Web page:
In Bernardo Bertolucci's current and highly controversial film THE DREAMERS the three main characters engage in a heated discussion of whether it was Buster Keaton or Charlie Chaplin who was the greater silent screen genius. This is a debate that has been going on for decades and is an excersize in futility, similar to comparing Fred Astaire to Gene Kelly. We're talking apples and oranges here. (The fact that the equally phenomenal Harold Lloyd is not remembered with similar reverence is due to the almost supernatural stupidity of the current Lloyd estate. That this incomparably great comedian's work has never been re-released to theatres and never seen on any home video format is nothing less than a disgrace, and is the sole reason why, in comparison to Chaplin and Keaton, he is the forgotten man of The Big Three.)

The Chaplin Collection (Volume Two) includes three Chaplin features that offer those favoring Chaplin over Keaton ample reason to rejoice, and might even tip the scales for a few of those who remain  in Keaton's corner.

 THE KID (1921), at fifty-eight minutes, is conceivably the shortest cinematic masterwork ever created. This, Chaplin's first feature , is a remarkable blending of comedy and pathos, and is unique because Chaplin uncharacteristically allows the amazing six year old Jackie Coogan, who plays an adorable ragamuffin rescued from a bleak and friendless life by Chaplin's tramp, to almost steal the picture. I defy even the hardest-hearted cynics not to shed a tear at the conclusion of this timelessly terrific film. 

So affected was I by THE KID, that I was inclined to shift CITY LIGHTS (1931), my previously favorite Chaplin film, to second position. Then I revisited CITY LIGHTS, in which The Little Tramp becomes a working man in order to save money for an operation that will restore a blind flower girl's sight, and, well, I just can't make up my mind as to which is the greater of the two. [THE GOLD RUSH (1925), which is included in volume one of the CHAPLIN COLLECTION remains firmly entrenched in my mind as number three.] There's no question, though, that time has not diminished the sheer brilliance of this certified classic one iota, and if I had to show any silent film to some poor, misguided individual who'd never seen one CITY LIGHTS would be the one. 

Unquestionably the biggest discovery in this collection is A WOMAN OF PARIS (1923) which I hitherto, and much to my discredit, had avoided at all costs, due to my misconception that this would be Chaplin's equivalent of the unwatchably self-indulgent Woody Allen dramatic catastrophes in which he didn't appear. As I watched A WOMAN OF PARIS in utter astonishment, I became aware that my preconceived prejudices had robbed me, all these years, of the experience of seeing a truly special cinematic gem. Hailed by the critics and ignored by the public during its initial release, this tragic love story, in which Chaplin makes frequent jabs at French high society, would be the film to show to those who believe that silent screen acting consisted of wild and florid gesturing, a fact that the subtle and sensitive acting of Edna Purviance, Adolphe Menjou and the entire cast instantly contradicts. A WOMAN IN PARIS is a genuine eye-opener.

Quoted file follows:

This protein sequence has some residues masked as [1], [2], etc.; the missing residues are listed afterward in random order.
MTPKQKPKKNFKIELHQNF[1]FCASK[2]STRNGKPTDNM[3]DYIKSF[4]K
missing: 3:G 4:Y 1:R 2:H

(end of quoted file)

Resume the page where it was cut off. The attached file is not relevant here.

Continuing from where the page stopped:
For a variety of reasons, both personal and professional, Chaplin wasn't very fond of THE CIRCUS (1928), massive hit though it was, although taken in proper context, THE CIRCUS is a better-than-average throwback to sentiment-free, gag-filled and audience- pleasing comedies of Chaplin's past, replete with a terrific funhouse sequence that must have inspired the brilliant climax to Orson Welles' otherwise reprehensible THE LADY FROM SHANGHAI. 

No cinema comedian has ever been able to maintain his level of ability or audience approval as he approached middle to old age. A sweeping statement, perhaps, but just think of the late career cinematic contributions of Laurel and Hardy, Abbott and Costello, Danny Kaye, The Marx Brothers, Bob Hope, Red Skelton, and so many others. Alas, Chaplin was no exception, as the instructive and highly appropriate inclusion of both MONSIEUR VERDOUX (1947) and A KING IN NEW YORK (1957) sadly prove. As poorly paced, pompous and flatly directed as MONSIEUR VERDOUX is, it's a work of genius compared to the virtually unwatchable A KING IN NEW YORK (a precursor to the even worse A COUNTESS FROM HONG KONG- 1967), in which Chaplin understandably, but to stultifyingly amatuerish and flat-footed effect, vents his hostility towards the country that betrayed him. (To be completely fair, VERDOUX, Chaplin's variation of the Bluebeard story, is a cinematic work of genius when compared to the 1972 Richard Burton-Edward Dmytyk fiasco BLUEBEARD, although Edgar G. Ulmer's 1944 version, and particularly Claude Chabrol's 1962 LANDRU are infinitely superior.)

The transfers to all of the above are so smooth and grain-free that a few disgruntled film purists will complain that they don't appear film-like, but if only all transfers of silent films looked like this, and the remastered 5.1 Dolby Digital sound is good, as are the original mono tracks.                                                       

There are so many special features in this monumental collection that are truly special, but I'll mention just two: the excellent and unblinking Richard Schickel documentary CHARLIE: THE LIFE AND ART OF CHARLIE CHAPLIN and THE CHAPLIN REVUE a compilation of some of Chaplin's most renowned shorts, some of which are, unfortunately, marred by Chaplin's unctuous, condescending and completely unneccessary narration. 

Minor quibbles aside, it doesn't take a great deal of imagination to know, even this early in the year, that THE CHAPLIN COLLECTION (VOLUME TWO) is surely the best silent film box set of the year-----how can anyone possibly top it?  



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